President Cyril Ramaphosa’s new Cabinet comprises 50% women and has been scaled down to 28 from 36 through the conflation of posts in a bid to cut spending, promote greater coherence and improve efficiency.
“For the first time in the history of our country, half of all Ministers are women,” he said in a televised address. “All South Africans are acutely aware of the great economic difficulties our country has been experiencing and the constraints this has placed on public finances.”
He added that he has “placed priority on revitalising the economy while exercising the greatest care in the use of public funds”.
At his recent swearing in, President Ramaphosa pledged to revive the stagnating economy, create jobs and rid the country of corruption.
Towards this he has created a dynamic Cabinet that is not only 50% women but also youth inclusive. According to the Associated Press, he included a significant number of young people, notably former ANC Youth League deputy president Ronald Lamola as the new Minister of Justice and Correctional Services and Njabulo Nzuza appointed as Deputy Minister of Home Affairs.
Notable women appointees include former opposition party leader Patricia De Lille as Minister of Public Works and Infrastructure. She was chosen to reflect diversity in a rare instance of an opposition figure being appointed a Minister in South Africa. Nkosazana Dlamini-Zuma, who has held ministerial posts in different governments since 1994, returns as Minister of Co-operative Governance and Traditional Affairs, and Thoko Didiza, who returns as Minister of Agriculture, held the same post for eight years under former President Thabo Mbeki.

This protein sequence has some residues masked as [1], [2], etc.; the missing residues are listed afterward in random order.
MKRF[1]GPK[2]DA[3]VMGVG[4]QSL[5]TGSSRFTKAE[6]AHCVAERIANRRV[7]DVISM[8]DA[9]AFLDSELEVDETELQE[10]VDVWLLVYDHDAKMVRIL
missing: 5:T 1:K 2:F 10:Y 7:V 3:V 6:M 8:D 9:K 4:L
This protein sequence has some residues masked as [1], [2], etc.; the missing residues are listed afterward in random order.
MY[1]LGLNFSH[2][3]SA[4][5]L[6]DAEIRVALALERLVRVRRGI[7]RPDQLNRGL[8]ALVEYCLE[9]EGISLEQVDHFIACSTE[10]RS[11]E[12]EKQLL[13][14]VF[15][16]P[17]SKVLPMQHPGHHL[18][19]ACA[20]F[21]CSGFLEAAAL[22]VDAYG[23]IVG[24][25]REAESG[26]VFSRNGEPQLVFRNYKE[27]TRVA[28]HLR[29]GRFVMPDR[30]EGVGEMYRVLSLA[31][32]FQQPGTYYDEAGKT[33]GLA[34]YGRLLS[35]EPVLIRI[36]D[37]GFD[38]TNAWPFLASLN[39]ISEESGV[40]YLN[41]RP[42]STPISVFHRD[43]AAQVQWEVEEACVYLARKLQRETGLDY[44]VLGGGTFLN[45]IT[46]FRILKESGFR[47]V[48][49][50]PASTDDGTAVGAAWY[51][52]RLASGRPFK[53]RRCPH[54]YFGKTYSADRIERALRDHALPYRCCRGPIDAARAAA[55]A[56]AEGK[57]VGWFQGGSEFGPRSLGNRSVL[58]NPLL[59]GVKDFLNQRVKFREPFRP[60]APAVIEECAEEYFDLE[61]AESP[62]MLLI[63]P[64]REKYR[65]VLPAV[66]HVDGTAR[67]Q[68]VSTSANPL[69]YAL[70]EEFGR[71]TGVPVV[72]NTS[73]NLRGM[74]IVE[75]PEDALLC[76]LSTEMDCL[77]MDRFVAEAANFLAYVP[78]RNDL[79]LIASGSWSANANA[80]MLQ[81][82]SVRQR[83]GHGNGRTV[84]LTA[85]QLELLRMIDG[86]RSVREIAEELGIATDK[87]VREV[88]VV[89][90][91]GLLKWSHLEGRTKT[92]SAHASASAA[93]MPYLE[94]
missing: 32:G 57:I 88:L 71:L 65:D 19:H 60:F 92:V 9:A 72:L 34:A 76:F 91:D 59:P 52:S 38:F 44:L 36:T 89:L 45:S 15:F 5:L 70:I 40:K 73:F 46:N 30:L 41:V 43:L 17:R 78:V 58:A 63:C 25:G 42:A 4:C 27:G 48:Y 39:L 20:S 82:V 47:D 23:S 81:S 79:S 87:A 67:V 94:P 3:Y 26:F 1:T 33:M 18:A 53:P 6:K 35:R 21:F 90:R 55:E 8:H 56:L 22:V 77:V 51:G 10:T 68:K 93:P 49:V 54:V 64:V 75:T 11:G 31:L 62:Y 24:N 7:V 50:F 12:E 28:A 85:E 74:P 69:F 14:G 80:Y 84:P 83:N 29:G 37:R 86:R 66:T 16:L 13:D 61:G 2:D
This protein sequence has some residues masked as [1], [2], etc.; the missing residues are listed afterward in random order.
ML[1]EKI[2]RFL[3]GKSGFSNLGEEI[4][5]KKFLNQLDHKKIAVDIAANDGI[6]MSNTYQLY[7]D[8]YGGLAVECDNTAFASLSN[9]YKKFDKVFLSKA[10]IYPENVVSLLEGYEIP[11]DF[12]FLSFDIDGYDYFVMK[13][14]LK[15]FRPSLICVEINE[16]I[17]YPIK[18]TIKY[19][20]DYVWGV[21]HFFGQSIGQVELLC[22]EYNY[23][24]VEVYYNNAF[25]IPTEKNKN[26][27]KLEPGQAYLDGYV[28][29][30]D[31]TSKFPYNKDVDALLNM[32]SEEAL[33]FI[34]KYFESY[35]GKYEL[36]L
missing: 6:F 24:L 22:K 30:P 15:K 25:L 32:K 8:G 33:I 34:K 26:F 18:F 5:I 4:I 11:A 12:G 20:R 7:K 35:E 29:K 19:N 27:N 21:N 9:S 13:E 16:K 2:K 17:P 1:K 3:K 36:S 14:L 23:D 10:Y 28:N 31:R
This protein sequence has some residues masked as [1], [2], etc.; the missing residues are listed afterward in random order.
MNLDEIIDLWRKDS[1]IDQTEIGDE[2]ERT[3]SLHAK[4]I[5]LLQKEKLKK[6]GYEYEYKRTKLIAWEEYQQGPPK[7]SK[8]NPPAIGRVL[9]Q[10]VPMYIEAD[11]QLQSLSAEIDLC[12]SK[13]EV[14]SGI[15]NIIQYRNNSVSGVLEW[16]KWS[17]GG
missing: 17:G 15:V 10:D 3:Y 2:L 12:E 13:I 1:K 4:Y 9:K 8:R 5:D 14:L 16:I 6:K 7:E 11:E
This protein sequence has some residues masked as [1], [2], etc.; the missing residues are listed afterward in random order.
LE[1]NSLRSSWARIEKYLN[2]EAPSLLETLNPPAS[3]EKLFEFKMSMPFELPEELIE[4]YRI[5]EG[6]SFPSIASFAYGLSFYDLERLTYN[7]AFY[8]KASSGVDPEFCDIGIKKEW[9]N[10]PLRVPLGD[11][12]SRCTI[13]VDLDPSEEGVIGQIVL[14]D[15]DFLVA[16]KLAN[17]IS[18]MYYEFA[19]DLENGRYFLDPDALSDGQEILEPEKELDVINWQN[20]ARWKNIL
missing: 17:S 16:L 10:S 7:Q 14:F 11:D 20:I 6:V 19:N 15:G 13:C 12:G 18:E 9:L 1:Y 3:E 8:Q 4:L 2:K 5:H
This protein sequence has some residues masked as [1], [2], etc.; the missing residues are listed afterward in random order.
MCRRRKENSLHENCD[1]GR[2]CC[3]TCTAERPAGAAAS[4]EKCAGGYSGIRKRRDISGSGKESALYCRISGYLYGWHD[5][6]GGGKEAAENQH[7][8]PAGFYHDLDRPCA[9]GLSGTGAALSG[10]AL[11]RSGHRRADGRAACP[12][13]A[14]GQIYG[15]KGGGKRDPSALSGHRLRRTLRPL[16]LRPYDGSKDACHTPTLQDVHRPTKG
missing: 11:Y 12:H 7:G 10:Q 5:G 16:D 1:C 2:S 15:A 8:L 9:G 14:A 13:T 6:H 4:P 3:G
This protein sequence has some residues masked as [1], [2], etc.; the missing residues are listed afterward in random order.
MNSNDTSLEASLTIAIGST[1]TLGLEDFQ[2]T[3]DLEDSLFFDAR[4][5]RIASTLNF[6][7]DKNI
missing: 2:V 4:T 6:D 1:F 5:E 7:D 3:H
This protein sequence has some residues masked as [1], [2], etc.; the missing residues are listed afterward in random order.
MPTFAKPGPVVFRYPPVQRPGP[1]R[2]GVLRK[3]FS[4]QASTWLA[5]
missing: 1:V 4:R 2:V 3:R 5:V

In an interview with CNN, Xolani Dube, a political analyst from the Xubera Institute of Research and Development in Durban, said while it is commendable for governments to strive for gender balance, political appointments should be based on merit and performance.
“Many of the women the president announced have been there for many decades. We need to ask ourselves what kind of paradigm shift we are looking for in this country,” Dube said.
“We need to introduce young women who have a different outlook on how South Africa is supposed to be governed in this particular age,” he added.
Ramaphosa also retained Deputy President David Mabuza and appointed Naledi Pandor as Minister of International Relations and Cooperation.
“The people who I am appointing today must realise that the expectations of the South African people have never been greater and that they will shoulder a great responsibility,” Ramaphosa said in the national address.
“In appointing a new national executive, I have taken a number of considerations into account, including experience, continuity, competence, generational mix and demographic and regional diversity.”
The Democratic Alliance, which is South Africa’s main opposition party, has criticised the president for keeping on Deputy President David Mabuza, who has faced graft allegations in the past, in what it called the first real test of Ramaphosa’s tough stance on corruption. “Unfortunately, Ramaphosa placed the internal factional interests of the ANC ahead of the interests of the people of South Africa,” the DA said in a statement.
On the other hand, Minister of Finance Tito Mboweni and Minister of Public Enterprises – and a former Minister of Finance – Minister Pravin Gordhan, who are both well regarded, will be staying on.